The Pastor Writes...
It’s one thing to be a regular attendant of church services, hearing the Bible being preached week after week, month after month, year after year. The Word does not return void, so one would have to conclude that placing ourselves in the regular hearing of God’s Word is a good thing. But is that enough? According to James, there needs to be more. He calls it being a “doer” of the word.
Now, before we get all hung up in the bondage of some kind of works mentality, let’s clarify the overall importance of the writings of James. On the surface he appears to contradict Paul’s teachings on grace through faith without works of righteousness being necessary for salvation. On various occasions, James wants us to think in terms of “faith without works is dead,” being the only New Testament writer to use the word “religion” in referring to the Christian life. So, what’s his deal? Is he trying to somehow introduce works of the Law into the Age of Grace?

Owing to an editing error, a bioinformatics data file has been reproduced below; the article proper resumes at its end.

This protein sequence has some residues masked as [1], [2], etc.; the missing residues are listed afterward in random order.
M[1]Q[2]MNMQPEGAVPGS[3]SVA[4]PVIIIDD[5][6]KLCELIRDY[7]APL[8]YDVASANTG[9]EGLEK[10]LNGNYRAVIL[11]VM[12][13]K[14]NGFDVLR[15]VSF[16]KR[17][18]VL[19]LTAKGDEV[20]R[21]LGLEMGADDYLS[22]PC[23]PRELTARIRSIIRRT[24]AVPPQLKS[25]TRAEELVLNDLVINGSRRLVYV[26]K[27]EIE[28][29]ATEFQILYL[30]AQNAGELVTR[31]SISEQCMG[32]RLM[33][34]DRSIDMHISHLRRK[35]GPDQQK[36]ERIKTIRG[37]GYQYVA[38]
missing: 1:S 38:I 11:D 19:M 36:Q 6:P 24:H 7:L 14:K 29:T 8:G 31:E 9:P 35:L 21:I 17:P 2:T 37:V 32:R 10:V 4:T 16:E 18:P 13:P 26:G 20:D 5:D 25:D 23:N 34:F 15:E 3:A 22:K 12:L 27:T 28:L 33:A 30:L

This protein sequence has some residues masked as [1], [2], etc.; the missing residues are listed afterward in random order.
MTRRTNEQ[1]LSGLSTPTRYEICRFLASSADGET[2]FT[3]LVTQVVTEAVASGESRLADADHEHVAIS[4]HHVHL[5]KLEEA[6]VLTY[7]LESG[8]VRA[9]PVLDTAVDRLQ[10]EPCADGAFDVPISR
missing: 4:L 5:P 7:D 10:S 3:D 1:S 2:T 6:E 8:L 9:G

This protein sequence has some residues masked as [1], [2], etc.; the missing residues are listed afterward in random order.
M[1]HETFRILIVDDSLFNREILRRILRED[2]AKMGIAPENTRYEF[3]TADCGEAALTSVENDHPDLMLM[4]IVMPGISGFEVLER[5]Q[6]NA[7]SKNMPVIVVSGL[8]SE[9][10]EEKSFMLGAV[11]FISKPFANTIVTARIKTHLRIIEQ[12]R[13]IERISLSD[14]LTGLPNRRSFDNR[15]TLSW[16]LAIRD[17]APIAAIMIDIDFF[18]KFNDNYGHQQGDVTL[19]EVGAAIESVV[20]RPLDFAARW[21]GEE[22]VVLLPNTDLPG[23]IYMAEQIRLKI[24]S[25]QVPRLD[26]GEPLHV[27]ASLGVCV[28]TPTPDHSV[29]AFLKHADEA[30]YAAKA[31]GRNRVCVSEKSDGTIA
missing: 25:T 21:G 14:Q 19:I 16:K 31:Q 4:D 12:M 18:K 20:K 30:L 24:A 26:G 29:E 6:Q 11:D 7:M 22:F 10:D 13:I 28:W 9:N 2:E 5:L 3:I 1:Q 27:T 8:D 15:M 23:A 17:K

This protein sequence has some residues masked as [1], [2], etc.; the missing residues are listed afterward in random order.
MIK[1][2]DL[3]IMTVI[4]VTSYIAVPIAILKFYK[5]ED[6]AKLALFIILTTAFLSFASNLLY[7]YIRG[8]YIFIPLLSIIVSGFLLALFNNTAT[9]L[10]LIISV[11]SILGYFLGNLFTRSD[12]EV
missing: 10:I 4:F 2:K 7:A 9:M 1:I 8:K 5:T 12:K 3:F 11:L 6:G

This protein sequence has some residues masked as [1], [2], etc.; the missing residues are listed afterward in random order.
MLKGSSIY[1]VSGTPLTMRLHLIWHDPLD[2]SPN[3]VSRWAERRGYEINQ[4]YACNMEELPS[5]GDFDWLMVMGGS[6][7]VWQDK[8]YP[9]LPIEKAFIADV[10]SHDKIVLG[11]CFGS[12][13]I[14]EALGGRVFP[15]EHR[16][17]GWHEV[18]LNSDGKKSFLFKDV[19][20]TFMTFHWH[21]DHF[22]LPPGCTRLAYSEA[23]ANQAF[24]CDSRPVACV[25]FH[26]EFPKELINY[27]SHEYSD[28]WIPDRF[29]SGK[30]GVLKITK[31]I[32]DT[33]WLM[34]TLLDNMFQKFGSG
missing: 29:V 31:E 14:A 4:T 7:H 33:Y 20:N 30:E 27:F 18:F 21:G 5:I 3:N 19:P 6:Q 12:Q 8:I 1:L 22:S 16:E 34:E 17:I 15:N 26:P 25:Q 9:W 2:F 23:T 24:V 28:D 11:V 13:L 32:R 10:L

In reality, the Word of God is very balanced. Where it appears to be contradicting itself, it is merely keeping its balance, so that it is the whole truth, and nothing but the truth. The Epistle of James was crucial to the balancing of the New Testament, so that we wouldn’t take this free gift of grace and go off on a tangent into some type of weird, cultish, religious quagmire of anything goes.
In the end, both Paul and James are telling us the same thing. If we want to experience the true blessing of the Christian faith, don’t just hear the Word, do it! Paul said our salvation is not by works, lest any man should boast (Eph. 2:9), but he didn’t stop there. In the very next verse he sets the counterbalance of his own thoughts with these words... created in Christ Jesus for good works (Eph. 2:10). The work of Christ in us should result in doing the work, just as the Word of Christ in us should result in... Doing The Word!
...but a doer of the work, this one will be blessed in what he does.
-James 1:25 (NKJV)
Just for Laffs...
A woman invited some people to dinner. At the table, she turned to her six-year-old daughter and said, "Would you like to say the blessing?"
"I wouldn't know what to say," the little girl replied.
"Just say what you hear Mommy say," the mother said.
The little girl bowed her head and said: "Dear Lord, why on earth did I invite all these people to dinner?"